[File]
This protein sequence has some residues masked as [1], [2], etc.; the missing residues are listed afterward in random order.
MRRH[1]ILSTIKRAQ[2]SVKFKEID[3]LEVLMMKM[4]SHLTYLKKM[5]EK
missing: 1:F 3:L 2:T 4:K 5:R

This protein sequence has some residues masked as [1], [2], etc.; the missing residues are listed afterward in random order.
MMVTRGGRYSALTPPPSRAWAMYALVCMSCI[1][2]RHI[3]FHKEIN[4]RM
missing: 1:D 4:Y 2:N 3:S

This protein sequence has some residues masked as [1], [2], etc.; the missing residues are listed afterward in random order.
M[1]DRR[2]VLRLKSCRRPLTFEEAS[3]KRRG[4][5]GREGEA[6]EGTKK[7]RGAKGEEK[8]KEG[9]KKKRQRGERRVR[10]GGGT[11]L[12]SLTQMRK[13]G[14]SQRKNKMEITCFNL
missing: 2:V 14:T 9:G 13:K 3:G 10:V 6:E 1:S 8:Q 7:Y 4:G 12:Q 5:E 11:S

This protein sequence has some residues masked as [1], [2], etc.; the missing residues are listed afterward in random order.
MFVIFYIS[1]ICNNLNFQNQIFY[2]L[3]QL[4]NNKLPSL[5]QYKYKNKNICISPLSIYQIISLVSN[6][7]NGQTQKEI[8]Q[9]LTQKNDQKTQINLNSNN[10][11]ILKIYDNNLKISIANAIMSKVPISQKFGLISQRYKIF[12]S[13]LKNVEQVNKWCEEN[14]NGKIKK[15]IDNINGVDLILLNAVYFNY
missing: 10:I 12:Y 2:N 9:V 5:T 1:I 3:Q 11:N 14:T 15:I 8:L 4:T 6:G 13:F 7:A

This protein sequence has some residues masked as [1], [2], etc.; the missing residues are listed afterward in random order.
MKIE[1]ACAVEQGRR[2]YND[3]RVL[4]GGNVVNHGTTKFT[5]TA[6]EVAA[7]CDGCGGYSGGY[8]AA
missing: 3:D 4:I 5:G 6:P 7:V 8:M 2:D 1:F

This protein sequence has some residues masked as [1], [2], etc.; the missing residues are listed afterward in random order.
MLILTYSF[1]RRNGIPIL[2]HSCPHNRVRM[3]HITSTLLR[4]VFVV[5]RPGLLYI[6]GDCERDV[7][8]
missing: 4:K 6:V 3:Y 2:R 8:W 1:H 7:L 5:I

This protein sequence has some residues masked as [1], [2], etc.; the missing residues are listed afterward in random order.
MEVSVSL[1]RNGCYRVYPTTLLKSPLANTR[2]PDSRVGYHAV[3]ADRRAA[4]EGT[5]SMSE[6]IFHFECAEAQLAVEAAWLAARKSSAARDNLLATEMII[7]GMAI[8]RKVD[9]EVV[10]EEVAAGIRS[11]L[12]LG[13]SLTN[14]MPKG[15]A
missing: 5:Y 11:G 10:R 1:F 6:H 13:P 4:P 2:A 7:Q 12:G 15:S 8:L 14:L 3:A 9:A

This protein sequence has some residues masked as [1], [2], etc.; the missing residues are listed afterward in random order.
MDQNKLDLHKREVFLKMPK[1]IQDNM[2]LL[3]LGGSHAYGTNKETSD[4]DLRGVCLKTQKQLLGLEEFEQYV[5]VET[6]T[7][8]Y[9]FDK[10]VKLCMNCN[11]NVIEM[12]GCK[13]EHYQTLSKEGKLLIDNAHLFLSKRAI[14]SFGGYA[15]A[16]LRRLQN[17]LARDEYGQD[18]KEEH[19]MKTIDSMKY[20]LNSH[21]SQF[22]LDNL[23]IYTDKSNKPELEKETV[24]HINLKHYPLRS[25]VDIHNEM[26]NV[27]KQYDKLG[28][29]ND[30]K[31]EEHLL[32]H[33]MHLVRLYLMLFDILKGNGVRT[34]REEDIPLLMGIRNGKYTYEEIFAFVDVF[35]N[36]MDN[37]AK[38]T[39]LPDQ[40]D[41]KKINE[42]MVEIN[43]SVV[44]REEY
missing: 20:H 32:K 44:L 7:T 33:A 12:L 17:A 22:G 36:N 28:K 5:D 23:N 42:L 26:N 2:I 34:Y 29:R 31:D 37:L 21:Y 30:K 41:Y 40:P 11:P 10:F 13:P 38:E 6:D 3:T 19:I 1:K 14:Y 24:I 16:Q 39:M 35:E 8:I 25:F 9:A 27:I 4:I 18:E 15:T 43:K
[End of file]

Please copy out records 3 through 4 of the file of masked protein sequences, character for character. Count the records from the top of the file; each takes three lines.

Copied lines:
This protein sequence has some residues masked as [1], [2], etc.; the missing residues are listed afterward in random order.
M[1]DRR[2]VLRLKSCRRPLTFEEAS[3]KRRG[4][5]GREGEA[6]EGTKK[7]RGAKGEEK[8]KEG[9]KKKRQRGERRVR[10]GGGT[11]L[12]SLTQMRK[13]G[14]SQRKNKMEITCFNL
missing: 2:V 14:T 9:G 13:K 3:G 10:V 6:E 1:S 8:Q 7:Y 4:G 12:Q 5:E 11:S

This protein sequence has some residues masked as [1], [2], etc.; the missing residues are listed afterward in random order.
MFVIFYIS[1]ICNNLNFQNQIFY[2]L[3]QL[4]NNKLPSL[5]QYKYKNKNICISPLSIYQIISLVSN[6][7]NGQTQKEI[8]Q[9]LTQKNDQKTQINLNSNN[10][11]ILKIYDNNLKISIANAIMSKVPISQKFGLISQRYKIF[12]S[13]LKNVEQVNKWCEEN[14]NGKIKK[15]IDNINGVDLILLNAVYFNY
missing: 10:I 12:Y 2:N 9:V 5:T 1:I 3:Q 11:N 14:T 15:I 8:L 4:T 6:G 13:F 7:A